Yoga changes your body but have you considered how, if at all, yoga could change your brain?
Research studies have found that people who practice yoga regularly have more grey matter volume than people who are matched with them in every other way but don't practice yoga - called matched controls (Villemure et al 2015). Grey matter makes up around 40% of your total brain volume (the other 60% being white matter) and it is mostly comprised of neurons (the nerve cells that transmit information to other cells). Your cerebral cortex, the crinkly outer surface of your brain is made of grey matter.
Figure 1. Transverse view of the human brain showing the cerebral cortex (grey matter).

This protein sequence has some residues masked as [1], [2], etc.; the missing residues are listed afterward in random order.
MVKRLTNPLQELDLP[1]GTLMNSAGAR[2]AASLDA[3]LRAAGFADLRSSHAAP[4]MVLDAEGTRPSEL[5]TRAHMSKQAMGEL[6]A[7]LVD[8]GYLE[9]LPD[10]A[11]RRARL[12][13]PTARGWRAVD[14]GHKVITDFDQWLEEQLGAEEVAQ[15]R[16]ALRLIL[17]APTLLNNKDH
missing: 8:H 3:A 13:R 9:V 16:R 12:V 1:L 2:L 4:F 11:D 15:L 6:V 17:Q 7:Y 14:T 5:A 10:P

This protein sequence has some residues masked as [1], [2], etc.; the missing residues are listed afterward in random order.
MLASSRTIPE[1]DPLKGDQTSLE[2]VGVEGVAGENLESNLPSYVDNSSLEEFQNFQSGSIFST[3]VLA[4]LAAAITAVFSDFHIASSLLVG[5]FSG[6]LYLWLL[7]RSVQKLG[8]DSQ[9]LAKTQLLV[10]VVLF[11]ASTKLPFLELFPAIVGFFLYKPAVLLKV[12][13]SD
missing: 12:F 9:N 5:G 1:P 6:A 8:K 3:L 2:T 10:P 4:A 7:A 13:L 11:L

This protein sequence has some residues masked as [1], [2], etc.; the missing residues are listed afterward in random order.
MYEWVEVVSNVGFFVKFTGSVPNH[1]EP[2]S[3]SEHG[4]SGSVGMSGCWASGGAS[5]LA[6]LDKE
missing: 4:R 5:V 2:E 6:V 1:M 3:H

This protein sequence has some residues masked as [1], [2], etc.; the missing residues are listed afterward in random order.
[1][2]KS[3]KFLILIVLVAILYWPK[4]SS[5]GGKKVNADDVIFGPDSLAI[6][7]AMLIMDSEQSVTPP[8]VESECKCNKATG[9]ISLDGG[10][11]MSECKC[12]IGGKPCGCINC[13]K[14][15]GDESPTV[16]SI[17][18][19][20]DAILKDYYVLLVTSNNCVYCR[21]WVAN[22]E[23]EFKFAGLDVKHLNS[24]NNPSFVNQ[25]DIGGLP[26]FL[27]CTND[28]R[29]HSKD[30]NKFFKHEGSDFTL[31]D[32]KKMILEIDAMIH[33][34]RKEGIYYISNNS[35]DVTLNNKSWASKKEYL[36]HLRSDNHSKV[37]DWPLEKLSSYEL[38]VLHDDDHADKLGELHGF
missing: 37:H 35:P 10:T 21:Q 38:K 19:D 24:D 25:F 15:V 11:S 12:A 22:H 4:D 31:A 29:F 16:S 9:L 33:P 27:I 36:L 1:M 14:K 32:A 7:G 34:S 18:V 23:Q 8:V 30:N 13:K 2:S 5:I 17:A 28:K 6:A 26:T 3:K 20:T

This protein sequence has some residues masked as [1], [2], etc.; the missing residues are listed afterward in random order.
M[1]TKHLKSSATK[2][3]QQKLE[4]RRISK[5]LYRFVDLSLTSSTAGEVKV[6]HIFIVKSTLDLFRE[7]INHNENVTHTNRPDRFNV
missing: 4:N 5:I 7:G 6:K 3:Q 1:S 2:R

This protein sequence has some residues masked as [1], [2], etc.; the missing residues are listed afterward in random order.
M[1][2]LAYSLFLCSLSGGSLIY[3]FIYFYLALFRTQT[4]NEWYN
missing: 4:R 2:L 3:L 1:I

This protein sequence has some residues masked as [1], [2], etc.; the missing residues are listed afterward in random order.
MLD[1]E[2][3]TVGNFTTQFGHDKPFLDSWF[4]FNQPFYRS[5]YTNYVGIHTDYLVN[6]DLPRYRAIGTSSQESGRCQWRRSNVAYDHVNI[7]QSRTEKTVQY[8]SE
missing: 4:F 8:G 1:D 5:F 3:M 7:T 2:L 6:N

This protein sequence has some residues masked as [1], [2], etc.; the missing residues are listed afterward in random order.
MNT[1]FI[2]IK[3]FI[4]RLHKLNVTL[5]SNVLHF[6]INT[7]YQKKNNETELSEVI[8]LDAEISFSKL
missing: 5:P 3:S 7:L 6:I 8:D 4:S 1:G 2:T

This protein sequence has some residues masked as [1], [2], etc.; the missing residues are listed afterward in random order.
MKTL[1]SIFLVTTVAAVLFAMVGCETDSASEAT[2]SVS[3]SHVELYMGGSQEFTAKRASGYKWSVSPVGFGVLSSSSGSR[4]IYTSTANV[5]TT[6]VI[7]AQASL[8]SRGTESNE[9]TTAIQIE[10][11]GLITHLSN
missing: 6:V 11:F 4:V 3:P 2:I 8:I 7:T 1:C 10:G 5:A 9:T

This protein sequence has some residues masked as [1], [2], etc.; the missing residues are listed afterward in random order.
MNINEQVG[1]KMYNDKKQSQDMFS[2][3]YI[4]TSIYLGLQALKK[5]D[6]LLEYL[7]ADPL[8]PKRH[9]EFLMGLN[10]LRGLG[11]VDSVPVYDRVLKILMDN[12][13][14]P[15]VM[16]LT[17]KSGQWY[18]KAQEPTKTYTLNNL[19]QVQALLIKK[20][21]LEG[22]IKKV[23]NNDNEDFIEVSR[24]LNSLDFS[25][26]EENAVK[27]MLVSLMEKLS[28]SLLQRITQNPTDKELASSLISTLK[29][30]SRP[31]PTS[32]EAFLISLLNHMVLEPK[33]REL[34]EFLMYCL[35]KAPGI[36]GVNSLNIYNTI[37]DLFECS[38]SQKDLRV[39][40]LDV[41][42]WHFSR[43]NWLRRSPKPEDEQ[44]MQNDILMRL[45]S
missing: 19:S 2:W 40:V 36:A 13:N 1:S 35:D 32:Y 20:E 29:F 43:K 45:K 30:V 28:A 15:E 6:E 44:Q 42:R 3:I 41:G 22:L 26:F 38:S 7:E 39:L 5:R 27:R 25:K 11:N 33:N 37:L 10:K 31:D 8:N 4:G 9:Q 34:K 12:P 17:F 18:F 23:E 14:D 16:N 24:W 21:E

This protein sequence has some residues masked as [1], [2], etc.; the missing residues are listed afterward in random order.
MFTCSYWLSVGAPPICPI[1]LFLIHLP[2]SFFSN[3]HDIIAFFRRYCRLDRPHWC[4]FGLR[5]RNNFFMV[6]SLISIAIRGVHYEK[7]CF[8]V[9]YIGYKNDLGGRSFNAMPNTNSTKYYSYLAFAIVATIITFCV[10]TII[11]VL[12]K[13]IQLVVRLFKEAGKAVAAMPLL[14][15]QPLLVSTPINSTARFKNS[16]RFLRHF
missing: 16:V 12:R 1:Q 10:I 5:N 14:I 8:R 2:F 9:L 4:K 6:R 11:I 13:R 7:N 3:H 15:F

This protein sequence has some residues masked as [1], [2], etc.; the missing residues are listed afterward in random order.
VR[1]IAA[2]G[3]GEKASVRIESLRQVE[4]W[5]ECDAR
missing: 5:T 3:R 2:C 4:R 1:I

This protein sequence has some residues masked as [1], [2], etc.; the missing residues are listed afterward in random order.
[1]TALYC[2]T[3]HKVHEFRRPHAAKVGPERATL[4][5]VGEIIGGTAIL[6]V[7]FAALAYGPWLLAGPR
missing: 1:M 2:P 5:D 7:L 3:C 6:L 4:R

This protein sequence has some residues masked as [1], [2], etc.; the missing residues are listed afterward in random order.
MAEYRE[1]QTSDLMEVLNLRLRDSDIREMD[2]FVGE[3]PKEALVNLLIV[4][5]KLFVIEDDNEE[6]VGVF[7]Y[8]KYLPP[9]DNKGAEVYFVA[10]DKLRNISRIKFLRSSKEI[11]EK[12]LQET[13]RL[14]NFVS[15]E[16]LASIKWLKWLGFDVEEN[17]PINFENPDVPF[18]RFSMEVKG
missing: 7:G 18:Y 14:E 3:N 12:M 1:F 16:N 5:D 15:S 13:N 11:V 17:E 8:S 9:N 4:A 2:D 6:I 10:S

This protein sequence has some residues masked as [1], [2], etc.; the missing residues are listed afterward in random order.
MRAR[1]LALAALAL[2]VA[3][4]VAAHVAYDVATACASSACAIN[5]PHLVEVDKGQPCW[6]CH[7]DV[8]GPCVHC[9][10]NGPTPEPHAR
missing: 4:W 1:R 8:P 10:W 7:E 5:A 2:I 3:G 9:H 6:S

In fact despite ranging from only 1mm to 4.5mm thick, the cerebral cortex has 14 to 16 billion neurons packed into its folds (called sulcus or sulci) and ridges (gyrus or gyri). Covering the two halves (left and right) of the cerebrum the cerebral cortex is further classed into four regions or lobes. These are the frontal lobe, parietal lobe, occipital lobe and the temporal lobe. Also packed into your skull are your cerebellum or 'little brain' sitting just below your occipital lobe that also contains grey matter as does your brainstem connecting the whole shebang to your spinal cord.
So where do yogis stash their extra grey matter? And does having more of something always equal better? More weeds don't make a better garden. So does that extra grey matter, matter?
A Quick Lap Around the Brain.